By Huw Owen, Disasters Emergency Committee 

It’s an indication of how fast the world continues to turn that readers may have long forgotten the devastating earthquakes that shattered the lives of millions of people in Turkey and Syria this time last year.

Such are the metaphorically seismic crises in the Middle East, Ukraine on top of the political and economic travails here in Scotland and the rest of the UK, it’s quite understandable that the biggest natural disaster in Europe for many years has slipped from our collective consciousness.

As we reported here last year, two major earthquakes on the 6th of February, one of 7.8 on the Richter scale at 4.17am and then another at 1.24pm local time registering 7.6, destroyed or badly damaged 300,000 homes and other buildings – 56,000 people were killed.

Both epicentres were located in southern Turkey. The strongest earthquakes to hit the Turkey since 1939. Significant shaking was felt over an area around 350,000 square kilometres (140,000 sq miles) – that’s larger than the combined land mass of UK and Ireland.  In the three months that followed, there were more than 30,000 aftershocks, including 570 in the first 24 hours. 

The Scripps Institution of Oceanography say this extraordinary activity was caused by an unlikely “cascade” of ruptures along existing fault lines, breaking through bends that would normally act as junctions.  The second earthquake was so strong because of a phenomenon called a “supershear rupture” which causes a sonic boom-like effect, amplifying its destructive power. As a result, these earthquakes were much bigger than any previous quakes along the same fault lines.

With destruction at this speed and scale the humanitarian needs have been and remain enormous.

As well as the fatalities, nearly 120,000 people were injured with an estimated 18 million people in immediate need of shelter from freezing winter conditions as well as food, clean water and urgent medical care.

A year on, more than three quarters of a million people are still living in temporary camps.  Even before this disaster Turkey hosted around 4 million refugees - the highest number in the world - predominantly from Syria, with nearly half of them in the worst affected by the earthquakes.

In the face of this extreme crisis, the 15 UK charities that make up the Disasters Emergency Committee immediately came together to launch a UK fundraising appeal.  Despite the continuing financial challenges of the cost-of-living crisis, the response from the Scottish and UK public was incredible.

The Appeal has now raised nearly £14 million here in Scotland, more than £158 million across the UK, the third largest sum donated in the 60-year history of the DEC.  With these funds the DEC’s 15 members were able to rapidly scale up their operations with local partners to deliver lifesaving assistance to the most vulnerable people who had lost loved ones, their homes and livelihoods.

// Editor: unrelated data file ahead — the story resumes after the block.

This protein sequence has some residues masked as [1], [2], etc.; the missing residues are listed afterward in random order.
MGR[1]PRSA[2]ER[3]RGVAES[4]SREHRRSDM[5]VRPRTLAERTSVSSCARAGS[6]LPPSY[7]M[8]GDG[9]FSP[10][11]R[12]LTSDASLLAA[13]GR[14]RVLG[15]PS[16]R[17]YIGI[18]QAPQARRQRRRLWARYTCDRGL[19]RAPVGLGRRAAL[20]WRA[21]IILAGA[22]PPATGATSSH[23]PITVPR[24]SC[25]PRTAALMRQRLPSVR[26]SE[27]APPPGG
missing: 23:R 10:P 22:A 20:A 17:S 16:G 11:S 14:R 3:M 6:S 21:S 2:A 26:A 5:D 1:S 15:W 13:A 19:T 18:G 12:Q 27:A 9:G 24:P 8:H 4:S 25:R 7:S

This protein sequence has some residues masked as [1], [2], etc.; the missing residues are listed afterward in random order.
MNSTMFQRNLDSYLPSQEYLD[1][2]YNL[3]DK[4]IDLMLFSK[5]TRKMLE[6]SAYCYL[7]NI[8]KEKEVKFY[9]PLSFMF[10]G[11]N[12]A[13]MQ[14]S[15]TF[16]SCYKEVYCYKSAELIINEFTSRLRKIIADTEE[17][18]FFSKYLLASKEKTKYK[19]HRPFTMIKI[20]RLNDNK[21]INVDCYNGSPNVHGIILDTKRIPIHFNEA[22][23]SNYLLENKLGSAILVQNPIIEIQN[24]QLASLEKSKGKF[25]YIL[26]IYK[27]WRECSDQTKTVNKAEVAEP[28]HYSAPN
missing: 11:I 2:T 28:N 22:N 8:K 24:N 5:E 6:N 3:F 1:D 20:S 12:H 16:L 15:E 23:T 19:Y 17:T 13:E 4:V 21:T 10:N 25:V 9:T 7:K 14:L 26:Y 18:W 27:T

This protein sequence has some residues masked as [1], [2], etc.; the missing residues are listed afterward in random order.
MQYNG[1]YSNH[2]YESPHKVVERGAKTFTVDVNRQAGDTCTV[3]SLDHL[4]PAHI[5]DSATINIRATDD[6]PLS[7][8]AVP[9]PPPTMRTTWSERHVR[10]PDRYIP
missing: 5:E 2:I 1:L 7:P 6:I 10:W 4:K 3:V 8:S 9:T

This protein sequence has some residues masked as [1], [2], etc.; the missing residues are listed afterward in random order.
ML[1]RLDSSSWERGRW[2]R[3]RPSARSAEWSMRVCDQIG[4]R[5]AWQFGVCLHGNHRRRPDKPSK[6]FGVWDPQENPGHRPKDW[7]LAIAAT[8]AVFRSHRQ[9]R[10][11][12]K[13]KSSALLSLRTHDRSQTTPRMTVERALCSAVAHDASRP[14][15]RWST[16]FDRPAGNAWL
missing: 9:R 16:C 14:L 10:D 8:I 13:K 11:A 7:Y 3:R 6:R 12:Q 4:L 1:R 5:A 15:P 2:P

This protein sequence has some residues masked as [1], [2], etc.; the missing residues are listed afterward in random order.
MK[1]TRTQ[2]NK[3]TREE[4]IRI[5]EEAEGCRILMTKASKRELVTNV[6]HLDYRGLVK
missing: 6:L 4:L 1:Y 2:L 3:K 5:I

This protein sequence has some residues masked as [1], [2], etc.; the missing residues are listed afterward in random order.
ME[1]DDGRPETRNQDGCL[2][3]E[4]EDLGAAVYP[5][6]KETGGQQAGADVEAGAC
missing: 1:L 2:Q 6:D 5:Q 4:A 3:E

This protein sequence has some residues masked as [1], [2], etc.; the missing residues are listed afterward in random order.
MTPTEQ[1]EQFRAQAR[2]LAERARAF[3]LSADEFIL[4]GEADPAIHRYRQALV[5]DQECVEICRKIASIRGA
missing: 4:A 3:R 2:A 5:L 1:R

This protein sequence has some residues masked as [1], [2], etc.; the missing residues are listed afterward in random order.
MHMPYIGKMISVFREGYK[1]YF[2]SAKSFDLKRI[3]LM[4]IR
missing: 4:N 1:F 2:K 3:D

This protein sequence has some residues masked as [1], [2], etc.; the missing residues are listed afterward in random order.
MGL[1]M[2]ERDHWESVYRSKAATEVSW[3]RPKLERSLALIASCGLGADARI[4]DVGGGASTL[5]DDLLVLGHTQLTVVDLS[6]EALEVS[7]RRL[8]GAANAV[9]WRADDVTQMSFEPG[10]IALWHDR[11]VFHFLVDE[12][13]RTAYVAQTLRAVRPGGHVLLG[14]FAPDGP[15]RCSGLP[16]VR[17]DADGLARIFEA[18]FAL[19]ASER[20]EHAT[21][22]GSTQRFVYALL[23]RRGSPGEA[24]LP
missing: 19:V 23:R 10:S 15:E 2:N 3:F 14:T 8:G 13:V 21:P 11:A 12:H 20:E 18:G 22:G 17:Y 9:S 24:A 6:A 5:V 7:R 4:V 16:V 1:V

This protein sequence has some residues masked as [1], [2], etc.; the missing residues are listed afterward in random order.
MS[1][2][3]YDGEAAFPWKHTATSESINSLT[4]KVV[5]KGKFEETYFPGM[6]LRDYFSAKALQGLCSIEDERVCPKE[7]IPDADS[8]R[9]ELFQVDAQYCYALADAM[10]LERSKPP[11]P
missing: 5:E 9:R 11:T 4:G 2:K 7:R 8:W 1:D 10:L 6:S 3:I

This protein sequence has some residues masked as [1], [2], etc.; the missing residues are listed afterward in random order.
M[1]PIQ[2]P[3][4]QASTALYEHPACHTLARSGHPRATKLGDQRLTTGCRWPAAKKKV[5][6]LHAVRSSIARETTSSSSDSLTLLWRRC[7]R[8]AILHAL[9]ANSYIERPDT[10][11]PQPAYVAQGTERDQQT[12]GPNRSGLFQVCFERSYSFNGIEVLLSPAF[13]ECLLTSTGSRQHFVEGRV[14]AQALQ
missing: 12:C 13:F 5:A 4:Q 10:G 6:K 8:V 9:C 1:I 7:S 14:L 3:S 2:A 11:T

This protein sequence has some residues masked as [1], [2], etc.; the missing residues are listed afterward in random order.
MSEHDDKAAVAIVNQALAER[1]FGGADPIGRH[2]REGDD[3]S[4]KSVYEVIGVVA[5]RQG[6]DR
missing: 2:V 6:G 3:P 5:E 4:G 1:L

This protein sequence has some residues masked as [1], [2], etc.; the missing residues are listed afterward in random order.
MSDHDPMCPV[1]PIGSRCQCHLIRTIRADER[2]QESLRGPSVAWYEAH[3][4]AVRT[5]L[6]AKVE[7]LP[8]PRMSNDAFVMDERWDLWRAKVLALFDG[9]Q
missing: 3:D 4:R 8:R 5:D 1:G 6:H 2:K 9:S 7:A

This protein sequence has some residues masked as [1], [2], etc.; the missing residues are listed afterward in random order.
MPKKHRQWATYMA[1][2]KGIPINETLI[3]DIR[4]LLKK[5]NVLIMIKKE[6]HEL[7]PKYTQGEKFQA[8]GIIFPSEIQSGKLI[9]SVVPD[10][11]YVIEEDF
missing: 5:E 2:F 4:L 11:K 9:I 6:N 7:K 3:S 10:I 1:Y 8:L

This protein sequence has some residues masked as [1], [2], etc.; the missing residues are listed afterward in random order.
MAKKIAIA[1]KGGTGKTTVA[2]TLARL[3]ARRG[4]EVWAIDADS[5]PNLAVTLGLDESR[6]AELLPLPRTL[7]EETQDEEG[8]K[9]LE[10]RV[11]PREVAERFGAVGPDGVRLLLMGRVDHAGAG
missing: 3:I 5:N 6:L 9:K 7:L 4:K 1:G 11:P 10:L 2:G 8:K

More than 1 million people were helped in the first six months after the disaster and many more have been since with more assistance planned for at least another year.

Through freezing temperatures, flooding and extreme heat last summer, DEC charities have together provided close to a million people with access to safe drinking water, more than a quarter of a million with emergency food parcels or vouchers to buy food.  Tens of thousands more were given hygiene kits including soap and washing up liquid, toothpaste, toothbrushes as well as household items such as blankets, kitchen items and clothing. In addition, more than 40,000 people were given medical support with around 34,000 given mental health support.


The DEC’s Chief Executive Saleh Saeed has travelled to the region to see the impact of the appeal funds and has been full of praise for the public.

“To see the difference so many individual donations have made to people’s lives is simply incredible - in many cases that support has been lifesaving. I know recovery from an event of this scale will take time but with the support from people across Scotland and the UK, the DEC’s member charities can continue to help so many families regain their independence once more as they rebuild their lives.”

Remaining DEC funds will now be used to provide direct cash payments and vouchers, now often the most effective and dignified way to provide humanitarian support as it gives people and their families choice on what they most need, there will also be an increased emphasis on rebuilding people’s livelihoods to enable them to support themselves as well as continuing healthcare.

The Head of Oxfam in Scotland Jamie Livingstone said the scale of the challenge facing DEC member charities was enormous, but so too was the Scottish public’s response.

“We’re grateful to the Scottish Government and everyone else here who put their hands in their pockets to give what they could to help save lives.  A year on, with many families still living in tents or shipping containers, Scottish donations continue to support everyday life in camps, from repairing damaged water supplies to providing blankets and hygiene kits.

The earthquake lasted just seconds, but it will take years to recover, but thanks to the public’s generosity, communities in Turkey and Syria won’t have to walk that long journey alone.  In what can often feel like a fractured world, the people of Scotland have proven once again that compassion knows no borders; and that while we may be a small nation, we have a big heart.” 

The DEC is committed to ensure that the funds entrusted to its members by the public are spent effectively and transparently so has just published this DEC Turkey-Syria Appeal - Progress Report on its website